Garret Borns - he who is BØRNS - was a professional magician by the age of ten. This alone is a factoid to astonish; after all the trade relies on deceit, sleight-of-hand and good old flim flam, all qualities you assume not so prevalent in the mind of a pre-teenager. Now resident in an LA treehouse after growing up on the shores of Lake Michigan, the singer writes candy-coated songs which have the sun on their backs, a past as a former student of jazz occasionally surfacing amongst the more obvious references to his adopted home.
His début album, Dopamine is uncomplicated but delicately layered, showcasing a slightly androgynous falsetto and a clutch of influences similar to those of both Broken Bells and Yeasayer at their most playful. The endless sun of his new address holds sway over the scrambled retro funk of the title track, it's object being pursued for a metaphorical narcotic effect of Cupid's arrow whilst synth hooks and call and response chanted harmonies fall over themselves in admiration. Former single Electric Love is even less ambiguous, locked into a gritty, glam-lite guitar riff but with wispy, ephemeral melodies that flow gracefully: it's superlative pop, an intuitive gift for the art form and all of its heart warming intricacies you'd expect in someone far more grizzled and savant.
Scholars don't always make great music of course, so it's reassuring that Borns is prepared to take the odd liberty here and there: opener 10,000 Emerald Pools' cod-Reggae chops and trilling ooohs shouldn't work, but provided you can leave your prejudices to one side, the water's fine. Being awkward, Dopamine's biggest flaw is that a writer who so obviously understands which way up a song goes is so conservative, albeit that within his own fairly narrow boundaries (Wanting to be in love, being in love, in fact just generally love, my love) he hits bullseye after bullseye. This acknowledged, American Money's dream state is fortune favouring the less brave, whilst the more desultory Clouds is almost naked by comparison, snare and bass drums thudding like disquietedly abandoned buildings over a barely played riff, as the subject nervously stalks a figment of their dreams.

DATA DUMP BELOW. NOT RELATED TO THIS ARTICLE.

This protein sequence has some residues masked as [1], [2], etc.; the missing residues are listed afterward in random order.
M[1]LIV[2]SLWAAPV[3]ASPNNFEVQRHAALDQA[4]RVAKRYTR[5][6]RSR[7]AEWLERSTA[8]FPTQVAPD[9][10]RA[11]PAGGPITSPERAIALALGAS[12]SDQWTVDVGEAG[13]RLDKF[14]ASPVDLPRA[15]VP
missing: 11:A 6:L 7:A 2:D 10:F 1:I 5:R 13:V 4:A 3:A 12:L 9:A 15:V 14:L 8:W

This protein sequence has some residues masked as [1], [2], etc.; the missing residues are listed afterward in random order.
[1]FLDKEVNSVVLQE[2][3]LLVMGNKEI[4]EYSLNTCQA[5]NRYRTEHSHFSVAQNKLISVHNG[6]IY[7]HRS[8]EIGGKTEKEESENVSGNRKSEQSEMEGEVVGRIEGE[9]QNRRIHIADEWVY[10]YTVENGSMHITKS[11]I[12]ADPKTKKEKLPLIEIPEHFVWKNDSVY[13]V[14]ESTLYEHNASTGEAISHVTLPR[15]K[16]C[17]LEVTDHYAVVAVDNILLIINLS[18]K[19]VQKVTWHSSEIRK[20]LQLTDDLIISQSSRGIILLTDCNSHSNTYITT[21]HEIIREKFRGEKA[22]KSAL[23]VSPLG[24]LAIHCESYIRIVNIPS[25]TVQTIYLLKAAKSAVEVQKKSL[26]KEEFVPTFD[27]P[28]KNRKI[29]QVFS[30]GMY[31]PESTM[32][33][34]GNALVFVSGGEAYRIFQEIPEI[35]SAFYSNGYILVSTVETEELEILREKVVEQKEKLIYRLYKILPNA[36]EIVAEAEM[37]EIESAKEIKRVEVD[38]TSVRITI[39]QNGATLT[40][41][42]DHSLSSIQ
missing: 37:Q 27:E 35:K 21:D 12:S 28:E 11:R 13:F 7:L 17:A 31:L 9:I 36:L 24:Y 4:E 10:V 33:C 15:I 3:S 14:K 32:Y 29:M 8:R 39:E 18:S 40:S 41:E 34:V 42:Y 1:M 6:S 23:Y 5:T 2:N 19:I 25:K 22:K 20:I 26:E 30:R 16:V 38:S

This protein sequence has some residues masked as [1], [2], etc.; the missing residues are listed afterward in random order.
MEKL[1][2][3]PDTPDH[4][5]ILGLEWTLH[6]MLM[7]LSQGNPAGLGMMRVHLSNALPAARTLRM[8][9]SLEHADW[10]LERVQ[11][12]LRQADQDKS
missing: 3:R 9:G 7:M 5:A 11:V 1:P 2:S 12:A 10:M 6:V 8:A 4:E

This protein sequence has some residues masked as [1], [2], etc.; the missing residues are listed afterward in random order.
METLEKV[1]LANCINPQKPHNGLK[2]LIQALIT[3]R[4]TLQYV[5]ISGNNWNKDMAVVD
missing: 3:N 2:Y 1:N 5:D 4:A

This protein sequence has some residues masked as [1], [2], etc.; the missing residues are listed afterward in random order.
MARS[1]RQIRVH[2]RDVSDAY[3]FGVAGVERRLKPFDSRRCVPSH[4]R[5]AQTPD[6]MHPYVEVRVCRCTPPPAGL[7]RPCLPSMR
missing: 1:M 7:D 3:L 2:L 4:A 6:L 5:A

Thematically, imagined worlds and becoming lost within them remains Dopamine's constant motif. In every sense, this is the vapour trail of a ten year old boy's fascination with things that defy the senses, one most obviously expressed via titles like Holy Ghost and Past Lives (Although back on planet Earth both are in fact less ethereal so much as soulful workouts). Perhaps its most disarming footnote comes via The Emotion, a moment where control gives way to instinct, in which Borns lets his voice swoop from peak to trough in its most emotive way. Faint praise may be damning, but everything's relative, and this is a collection of songs performed with verve and enthusiasm, designed to connect with our brain's right side and rock it gently. Whilst not quite making tigers disappear, its creator may not need to break out that top hat again for a good while yet.
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